On Sunday evening, The New York Times revealed that former national security adviser John Bolton, in the manuscript of his upcoming book, wrote that President Donald Trump had frozen $391 million in military aid to Ukraine specifically to pressure the country’s officials to announce investigations into the Biden family and a conspiracy theory about a Democratic Party email server. This was precisely what the president’s lawyers had begun arguing the day before, in the ongoing Senate impeachment trial, that Trump did not do.
Where Bolton had been a potential impeachment witness who might hypothetically have something relevant to say about the president’s behavior, he is now a potential witness who almost certainly would have something to say. This is a problem for the Republican caucus, which has voted repeatedly to put off the question of whether to call witnesses till later in the proceedings. If the scheduled six days of opening statements were boring enough, and the Democratic impeachment managers were rude enough, it seemed likely the Republicans could wait it out, declare that they’d already seen enough, and agree to move on to acquittal.
But now Bolton has made impeachment indisputably interesting. According to ABC, White House sources described the president’s legal team as gearing up for an “aggressive, drawn out legal fight to block testimony of potential witnesses.”
Will Republicans have to fight anyone from their own party to keep this impeachment trial witness-free? On Monday, Utah Sen. Mitt Romney, said it was “increasingly likely” that more GOP senators will open up to hearing Bolton’s testimony.
Maine Sen. Susan Collins, who is always almost ready to consider turning against Trump in any major controversy, put out a statement: “The reports about John Bolton’s book strengthen the case for witnesses and have prompted a number of conversations among my colleagues.” She was, the statement said, “likely to vote to call witnesses“—preserving, as usual, the option to vote the other way.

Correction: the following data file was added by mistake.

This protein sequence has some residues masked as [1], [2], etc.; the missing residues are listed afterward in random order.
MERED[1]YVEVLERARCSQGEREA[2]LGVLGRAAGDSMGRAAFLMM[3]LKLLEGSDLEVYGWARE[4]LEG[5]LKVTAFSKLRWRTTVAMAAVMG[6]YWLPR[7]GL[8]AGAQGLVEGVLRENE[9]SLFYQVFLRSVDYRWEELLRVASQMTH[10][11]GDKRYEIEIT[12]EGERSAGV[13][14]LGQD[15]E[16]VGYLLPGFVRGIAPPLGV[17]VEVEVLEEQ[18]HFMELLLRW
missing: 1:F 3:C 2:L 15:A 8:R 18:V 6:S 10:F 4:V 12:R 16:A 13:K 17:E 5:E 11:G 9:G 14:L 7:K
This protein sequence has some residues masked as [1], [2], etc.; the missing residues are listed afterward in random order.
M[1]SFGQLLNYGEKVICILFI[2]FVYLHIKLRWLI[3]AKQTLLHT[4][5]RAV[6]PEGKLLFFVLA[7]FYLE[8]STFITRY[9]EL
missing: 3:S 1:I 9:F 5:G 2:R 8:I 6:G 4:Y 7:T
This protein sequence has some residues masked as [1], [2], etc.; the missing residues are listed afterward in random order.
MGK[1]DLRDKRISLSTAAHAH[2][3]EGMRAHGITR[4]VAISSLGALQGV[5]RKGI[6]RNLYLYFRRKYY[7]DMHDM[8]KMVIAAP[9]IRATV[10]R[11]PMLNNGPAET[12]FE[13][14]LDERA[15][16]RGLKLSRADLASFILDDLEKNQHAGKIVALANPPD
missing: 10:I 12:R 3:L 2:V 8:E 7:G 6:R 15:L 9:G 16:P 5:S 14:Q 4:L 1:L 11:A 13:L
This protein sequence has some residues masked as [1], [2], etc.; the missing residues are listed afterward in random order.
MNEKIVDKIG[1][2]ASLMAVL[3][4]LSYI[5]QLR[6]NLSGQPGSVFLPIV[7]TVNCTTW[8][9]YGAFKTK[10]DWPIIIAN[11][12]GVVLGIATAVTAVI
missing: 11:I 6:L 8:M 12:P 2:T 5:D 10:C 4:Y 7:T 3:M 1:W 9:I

Collins’ tag-team partner in making gestures at moderation, Sen. Lisa Murkowski (R-Alaska), tweeted that she had “stated before that I was curious as to what John Bolton might have to say,” and that the “appropriate time for us to evaluate whether we need additional information” was “almost here.”
And the Washington Post reported Monday that Pennsylvania Sen. Patrick Toomey was sounding out colleagues about a “one-for-one deal” involving “possibly summoning just two witnesses to President Trump’s impeachment trial, with one called by Republicans and one by Democrats.”
The bulk of the Republicans, though, have failed to back away from the original plan to keep witnesses entirely off the table.
Some appeared to be stalling. Indiana Sen. Mike Braun told MSNBC he doesn’t question Bolton’s integrity, but also doesn’t believe the case has been made against the president: “Now a snippet of what is probably going to be in the book has been released and we’ll all have to size that up and see what we think—how it impacts our own decision and what we do with more information.”
South Carolina Sen. Lindsey Graham insisted that he needs to know more about Bolton’s manuscript itself before he can make a decision on whether the author should testify.
Others went on the offensive. Georgia Sen. Kelly Loeffler accused Romney of bowing to Democrats:
“We learned nothing new, nothing new,” said Wyoming Sen. John Barrasso, per Politico. “What we’ve now seen is a selective leak from a book. This is like Kavanaugh all over again.”
Missouri Sen. Roy Blunt said he is “still of the view that the House’s job is to put the case together and they didn’t do that,” while Louisiana Sen. John Kennedy encouraged everyone to “pop a Zoloft” and cited the ongoing circular problem that because the president’s associates are so unsavory, it’s impossible to trust what they say about the president.
South Dakota Sen. John Thune said he doesn’t think Bolton’s testimony “changes the facts.”
Missouri Sen. Josh Hawley questioned whether Bolton, who claims to have had a conversation with the President about Ukraine, was even a firsthand witness.
If the president’s defenders have expanded their ever-growing definition of hearsay to include someone describing a direct conversation with the president, it seems that the only witness who could possibly shed light on the impeachment would be Donald Trump himself.
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